Rebecca Beaufour opened a jar of fermented fish paste with great hesitation and frowned at the powerful aroma.
The French teenager wasted little time studying the new ingredient further. Instead, she hurled a spoonful into a pot of boiling broth below her. Then she wheeled around with a cleaver and began smashing stalks of lemongrass, before folding the fibers into wads and adding them to the liquid too.
This was her 28th Vietnamese dish she’d learned at the Vietnam Cookery Center in downtown Ho Chi Minh City, Tuoi Tre reported in a feature on Vietnam’s new efforts to win over tourists’ hearts through their stomachs.
So far, the programs have been a blast, as the tourists increasingly consider local food an attractive path toward understanding Vietnamese culture.
Beaufour’s parents arrived in the city about a month ahead of her to scout out the program for their 19-year-old daughter, who’d already spent a year working in a professional Parisian kitchen.
They booked her a 56-dish course that would unfold during 14 three-hour weekend sessions.
She said she chose to study Vietnamese food as it uses little fat and a lot of spices. She found many recipes similar to French cuisine in their usage of snails and entrails.
Beaufour plans to open a restaurant that serves Asian dishes, including Vietnamese, in Paris when she masters the preparations.
Her favorite sessions, so far, centered on chicken. She learned to make Vietnamese chicken curry, chicken mango stir-fry, chicken with sticky rice, fish sauce fried chicken wings, and chicken stir-fried in five spices.
She said Vietnamese dishes look easy to prepare, but they are not at all.
Nguyen Van Tuan, head of Vietnam National Administration of Tourism, said Vietnamese food has always been a huge draw. Samples brought to international tourism fairs, he noted, quickly run out.
“Many foreigners have yet to have a chance to enjoy Vietnam’s attractive, delicious and nutritious foods. So culinary tourism should offer a way to bring more visitors to Vietnam.”
As Beaufour put the finishing touches on her fermented fish soup (otherwise known as “bun mam”), Waka Takesue of Japan was sitting down to the lunch she’d prepared herself in another of the center’s kitchen classrooms.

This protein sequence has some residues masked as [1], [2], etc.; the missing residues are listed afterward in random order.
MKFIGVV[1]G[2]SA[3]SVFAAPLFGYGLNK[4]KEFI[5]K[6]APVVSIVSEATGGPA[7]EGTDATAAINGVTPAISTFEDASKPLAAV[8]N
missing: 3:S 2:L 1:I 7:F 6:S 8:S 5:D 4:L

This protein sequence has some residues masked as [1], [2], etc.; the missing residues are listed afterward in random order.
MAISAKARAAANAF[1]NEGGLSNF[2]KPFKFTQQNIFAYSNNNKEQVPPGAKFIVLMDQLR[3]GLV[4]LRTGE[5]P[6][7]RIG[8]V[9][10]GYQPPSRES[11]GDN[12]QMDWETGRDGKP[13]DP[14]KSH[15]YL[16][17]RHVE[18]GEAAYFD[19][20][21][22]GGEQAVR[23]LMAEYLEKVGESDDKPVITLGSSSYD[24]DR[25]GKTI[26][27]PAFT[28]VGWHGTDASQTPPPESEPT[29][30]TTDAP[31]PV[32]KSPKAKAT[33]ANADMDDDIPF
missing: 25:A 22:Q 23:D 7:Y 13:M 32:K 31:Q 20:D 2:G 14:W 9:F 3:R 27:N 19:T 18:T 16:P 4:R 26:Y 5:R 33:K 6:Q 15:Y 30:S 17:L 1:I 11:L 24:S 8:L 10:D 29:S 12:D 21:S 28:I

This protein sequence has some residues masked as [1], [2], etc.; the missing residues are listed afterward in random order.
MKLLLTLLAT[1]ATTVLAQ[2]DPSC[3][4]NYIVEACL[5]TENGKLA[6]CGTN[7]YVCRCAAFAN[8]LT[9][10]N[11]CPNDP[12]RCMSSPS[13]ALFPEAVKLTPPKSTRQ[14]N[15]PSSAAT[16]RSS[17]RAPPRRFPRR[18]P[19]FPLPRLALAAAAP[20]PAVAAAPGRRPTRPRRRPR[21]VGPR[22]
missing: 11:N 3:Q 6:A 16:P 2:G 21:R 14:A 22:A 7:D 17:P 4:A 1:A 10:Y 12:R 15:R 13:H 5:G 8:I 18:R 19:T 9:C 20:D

Takesue spent the morning preparing ginger-steamed rice, beef and tamarind salad, sour fish soup, and mung bean porridge for dessert.
Though this represents her first visit to Vietnam, Takesue carefully researched the cuisine prior to departing.
The course she signed up for also included trips to the market and to choose good ingredients.
“I will surely introduce these classes to my friends and relatives,” she said.
Le Dang Khanh Linh who manages sales and marketing at the center, said it can accommodate up to 40 such foreign “chefs” at a time.
New people register for classes every day. About half learn about the center themselves and half are brought by travel agents as part of package tours.
“Most of our customers say Vietnamese food doesn’t fill them up too much and is easy to digest thanks to a paucity of oil and an abundance of aromatic herbs and spices,” Linh said. “The preparations are not too complicated.”
Travel insiders said demand for Vietnamese cooking classes is quite high among foreign tourists, especially English-speakers.
Many courses in Ho Chi Minh City, Hanoi, Hoi An, Hue, Nha Trang and Da Nang have opened to robust business, including restaurants at large hotels.
A representative from the inbound department of HCMC’s top travel firm SaigonTourist said it is planning a cooking class for 45 European tourists at the center on Nguyen Trai Street.
Doan Thi Thanh Tra, director of the firm’s marketing and communications department, said that while many tourists book the cooking courses ahead of time, others are inspired to join after a couple days of trying local food.